5 min. read
The European Union is cracking down on how companies use individuals’ data.
From May 25, 2018, breaches of the General Data Protection Regulation (GDPR) will carry fines of up to $23m or 4% of the company’s global annual turnover.
Some are calling it the end of digital marketing’s “wild west”. At Falcon.io, we view it simply as a catalyst for a more regulated industry; one in which individual data is protected, and where companies will ultimately benefit from greater legitimacy.
Companies will ultimately benefit from greater legitimacy.
What is the GDPR?
In the EU’s own words, the regulation is intended to “harmonize data privacy laws across Europe, to protect and empower all EU citizens data privacy and to reshape the way organizations across the region approach data privacy.”
It is a major overhaul of existing data protection laws to factor in the internet and cloud technology. It aims to standardize and tighten up on how companies use all that personal data that digital technology can now collect.
Although an EU regulation, the GDPR has global implications as it affects any company that offers goods or services in the EU.
— Campaign (@Campaignmag) November 22, 2017
Were the GDPR already in effect, Uber would likely be facing the maximum penalty for concealing its 2016 data hack, only disclosed this week.
The most common questions
Søren Dam Hansen is Falcon.io’s Legal & Privacy Counsel. He has headed our GDPR compliance process as well as helped out customers who have come to us with questions.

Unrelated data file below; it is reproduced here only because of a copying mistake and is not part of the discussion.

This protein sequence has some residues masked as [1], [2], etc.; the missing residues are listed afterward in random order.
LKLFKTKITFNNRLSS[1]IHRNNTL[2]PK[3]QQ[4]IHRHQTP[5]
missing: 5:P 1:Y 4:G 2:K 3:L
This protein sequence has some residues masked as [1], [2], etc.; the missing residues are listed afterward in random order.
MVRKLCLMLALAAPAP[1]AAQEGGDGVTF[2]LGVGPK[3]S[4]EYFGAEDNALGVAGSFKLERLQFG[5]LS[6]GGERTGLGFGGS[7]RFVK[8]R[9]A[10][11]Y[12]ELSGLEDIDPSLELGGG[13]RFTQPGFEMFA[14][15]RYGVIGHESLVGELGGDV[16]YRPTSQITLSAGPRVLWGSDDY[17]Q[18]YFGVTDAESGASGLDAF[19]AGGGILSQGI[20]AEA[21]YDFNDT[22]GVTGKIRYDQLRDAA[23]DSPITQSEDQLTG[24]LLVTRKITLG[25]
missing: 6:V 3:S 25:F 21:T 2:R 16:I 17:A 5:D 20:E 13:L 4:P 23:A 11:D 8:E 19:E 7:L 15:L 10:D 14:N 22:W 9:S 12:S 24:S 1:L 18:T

He says, “Basically, this is about everyone’s right to protection of personal data. People have the right to find out what personal data a company has and what it is being used for. Lawyers might say that there is no great difference between the existing and upcoming legislation – but it’s the consequences of noncompliance that make the regulation something to pay attention to.”
The fines are severe. The more serious breaches could lead to fines of up to $23 million or 4% of global annual turnover (based on the previous financial year), whichever is greater. Lesser infringements will carry an $11.7m or 2% of global annual turnover penalty.
Here we cover the most common questions posed to Søren and his team as well as their answers.
Notification obligation and consent
What is the most important thing for a digital marketer to think about in relation to the GDPR?
The first consideration is notification. There isn’t so much new here, but it underlines the company’s obligation to inform users about who is collecting their data, what it is being used for and the legal basis for collecting it.
The legality and purpose, in particular, are key considerations before processing personal data: many companies are not aware that if you track an individual’s movement around your website it could well be personal data collection even if it is “just” an IP address. If it can be attributed to an individual, then the user must be informed.
Many people also forget that when you interact with social media users, you must make it clear if their personal data will be used for other things (such as analyses) – even if that information is already publicly available.
This is why we will very likely soon be seeing companies using a variety of new ways to notify their software and online users about the information being collected. It will no longer be enough to simply have this kind of information in a tiny font in a corner of the website a user will never see.